'Padding' is largely irrelevant material that's pushed in between the 'real' scenes to make the book longer. It can take the form of 'character development,' or a sub-plot, but if the scenes stray too far off-topic, they're likely to be deleted by your pro editor before publication.

Here's the downside: if the editorial cuts make the book too short ... the fact you padded it out to get a novel becomes obvious. You actually had the material for a short story! Writing to please editors should always be in the back of your mind.

If you have the material for a novel — go for it. Understand the time it will take to write so much, and then edit and proofread. Do it for the love of writing. Fall in love with your characters and situations, dive into the realm you've created, and play! Story writing should not be about work. It should be 70% play, 20% natural skill (all of which you can develop on this site), and 10% work. We should be able to survive 10% work.

If you don't have the material for a whole novel, you know right now, you're writing a novella or a short story. Writing in the shorter formats is quite different from writing novels. It's actually a unique discipline. You approach the writing style differently, the characters tend to be created differently, events are described differently, in a short piece. (Story writing has its 'departments,' just as picture painting can involve oils, acrylics, watercolors, pastels, mixed media.)

To get a feel for short story writing, read some. Look at anthologies and fiction magazines, find a writer whose work you like and respect ... and pick his or her brains. Be analytical. Can you see what the writer did, and how? Take the the story apart and put it back together. Where is the beginning, what's the McGuffin? At what point does Jack get up in the tree?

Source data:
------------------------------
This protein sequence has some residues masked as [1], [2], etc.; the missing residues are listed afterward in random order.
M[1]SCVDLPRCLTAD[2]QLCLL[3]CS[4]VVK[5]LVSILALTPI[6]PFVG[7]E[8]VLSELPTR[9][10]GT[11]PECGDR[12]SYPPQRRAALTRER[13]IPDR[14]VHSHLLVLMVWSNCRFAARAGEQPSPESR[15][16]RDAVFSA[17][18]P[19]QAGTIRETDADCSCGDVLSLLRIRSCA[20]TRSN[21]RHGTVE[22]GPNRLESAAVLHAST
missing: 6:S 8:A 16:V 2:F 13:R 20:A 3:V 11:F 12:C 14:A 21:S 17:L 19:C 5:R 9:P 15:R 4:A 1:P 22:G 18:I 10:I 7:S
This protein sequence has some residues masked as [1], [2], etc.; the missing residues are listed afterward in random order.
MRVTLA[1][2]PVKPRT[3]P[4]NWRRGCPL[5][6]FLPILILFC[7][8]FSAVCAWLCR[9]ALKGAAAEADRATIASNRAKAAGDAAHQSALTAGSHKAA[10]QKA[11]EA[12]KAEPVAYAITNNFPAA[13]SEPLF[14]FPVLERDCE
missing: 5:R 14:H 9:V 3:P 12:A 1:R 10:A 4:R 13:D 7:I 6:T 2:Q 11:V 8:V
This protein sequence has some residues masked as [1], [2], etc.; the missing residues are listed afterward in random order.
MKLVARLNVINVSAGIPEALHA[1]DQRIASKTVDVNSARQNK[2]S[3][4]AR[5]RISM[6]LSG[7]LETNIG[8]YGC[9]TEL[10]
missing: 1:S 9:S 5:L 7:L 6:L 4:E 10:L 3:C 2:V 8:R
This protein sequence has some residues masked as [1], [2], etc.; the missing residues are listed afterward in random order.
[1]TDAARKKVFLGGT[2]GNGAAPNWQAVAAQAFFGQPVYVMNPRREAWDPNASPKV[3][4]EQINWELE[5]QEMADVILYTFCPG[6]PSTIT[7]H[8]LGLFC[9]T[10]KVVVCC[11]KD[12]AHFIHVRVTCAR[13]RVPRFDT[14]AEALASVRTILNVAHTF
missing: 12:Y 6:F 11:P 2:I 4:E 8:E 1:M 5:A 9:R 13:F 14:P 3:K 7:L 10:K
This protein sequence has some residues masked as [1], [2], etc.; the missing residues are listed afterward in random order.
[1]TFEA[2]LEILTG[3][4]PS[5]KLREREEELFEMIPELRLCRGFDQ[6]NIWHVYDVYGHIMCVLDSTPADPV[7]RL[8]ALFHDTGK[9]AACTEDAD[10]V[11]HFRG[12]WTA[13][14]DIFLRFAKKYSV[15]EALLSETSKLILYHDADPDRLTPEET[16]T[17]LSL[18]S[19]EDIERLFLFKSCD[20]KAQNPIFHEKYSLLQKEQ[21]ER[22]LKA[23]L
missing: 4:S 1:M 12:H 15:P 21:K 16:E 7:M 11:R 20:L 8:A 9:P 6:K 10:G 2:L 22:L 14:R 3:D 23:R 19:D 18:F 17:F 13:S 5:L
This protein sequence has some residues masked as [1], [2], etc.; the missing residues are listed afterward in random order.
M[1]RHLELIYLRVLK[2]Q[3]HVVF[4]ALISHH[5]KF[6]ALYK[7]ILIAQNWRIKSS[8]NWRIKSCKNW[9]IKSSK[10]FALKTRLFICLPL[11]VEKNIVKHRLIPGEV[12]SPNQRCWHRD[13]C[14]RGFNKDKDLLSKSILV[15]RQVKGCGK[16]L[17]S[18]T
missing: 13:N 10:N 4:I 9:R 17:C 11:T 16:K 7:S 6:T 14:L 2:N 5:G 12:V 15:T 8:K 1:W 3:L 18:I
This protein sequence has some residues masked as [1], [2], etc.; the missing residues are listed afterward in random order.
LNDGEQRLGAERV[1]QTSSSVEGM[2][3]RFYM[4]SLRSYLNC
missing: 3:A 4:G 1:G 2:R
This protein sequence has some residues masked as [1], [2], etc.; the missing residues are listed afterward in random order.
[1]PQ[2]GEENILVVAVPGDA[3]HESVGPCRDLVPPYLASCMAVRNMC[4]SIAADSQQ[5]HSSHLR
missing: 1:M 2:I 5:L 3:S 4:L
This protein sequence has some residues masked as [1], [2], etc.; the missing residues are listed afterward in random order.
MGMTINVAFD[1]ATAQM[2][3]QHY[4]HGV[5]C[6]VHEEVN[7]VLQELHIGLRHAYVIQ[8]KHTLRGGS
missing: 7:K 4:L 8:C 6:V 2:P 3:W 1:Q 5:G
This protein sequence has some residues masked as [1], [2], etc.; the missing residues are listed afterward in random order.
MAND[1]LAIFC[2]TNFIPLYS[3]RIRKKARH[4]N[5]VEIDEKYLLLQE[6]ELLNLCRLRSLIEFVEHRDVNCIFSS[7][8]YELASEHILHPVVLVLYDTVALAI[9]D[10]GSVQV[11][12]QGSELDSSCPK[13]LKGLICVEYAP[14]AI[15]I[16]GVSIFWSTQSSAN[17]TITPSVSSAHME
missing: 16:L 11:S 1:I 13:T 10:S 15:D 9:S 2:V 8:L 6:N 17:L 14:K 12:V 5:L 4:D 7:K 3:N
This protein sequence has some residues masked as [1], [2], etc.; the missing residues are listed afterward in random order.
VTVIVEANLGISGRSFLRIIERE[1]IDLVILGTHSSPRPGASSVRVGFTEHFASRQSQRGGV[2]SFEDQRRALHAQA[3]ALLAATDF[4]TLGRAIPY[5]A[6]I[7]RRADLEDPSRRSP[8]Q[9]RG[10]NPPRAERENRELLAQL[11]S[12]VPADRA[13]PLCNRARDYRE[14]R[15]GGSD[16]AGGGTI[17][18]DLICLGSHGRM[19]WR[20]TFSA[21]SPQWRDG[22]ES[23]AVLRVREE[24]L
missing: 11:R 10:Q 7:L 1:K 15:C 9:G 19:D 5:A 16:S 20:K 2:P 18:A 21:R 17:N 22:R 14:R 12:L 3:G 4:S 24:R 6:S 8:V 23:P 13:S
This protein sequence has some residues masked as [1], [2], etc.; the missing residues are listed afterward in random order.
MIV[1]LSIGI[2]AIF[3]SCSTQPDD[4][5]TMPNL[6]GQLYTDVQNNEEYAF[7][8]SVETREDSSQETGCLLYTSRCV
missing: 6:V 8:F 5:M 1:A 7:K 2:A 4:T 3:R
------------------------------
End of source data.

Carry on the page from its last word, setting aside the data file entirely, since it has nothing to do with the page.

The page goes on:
Is it easier to get published with a short story? Possibly ... which doesn't mean it's simple, or a dead cert! Writing for professional magazines is a field which obeys its own ground rules, and you'll need to do your research there, just as you would before you approached a book published. Short fiction is often generic — science fiction, crime, mystery, horror, romance.

There are magazines and ezines devoted to many niches. You'll need to find the best place to send your material, query the publisher to discover exactly what they want in a story. Writing according to the guidelines you receive provides your best shot at getting into print. (It's also very true that some very nice royalty rates are paid for short story writing at the professional level, whereas entry-level authors of full novels can be surprised by the modest nature of the first check.)

Do you have to start with short stories? No. But be sure you have enough material for a novel, and be sure you have the time and patience to write, edit and proofread a whole novel. You might find that you enjoy the short story writing experience so much, you stay with it. Some writers rarely produce novels.

Story writing demands as much of you as learning to dance or play the flute. The trick is to enjoy the process as much as the contracts at the end of the road!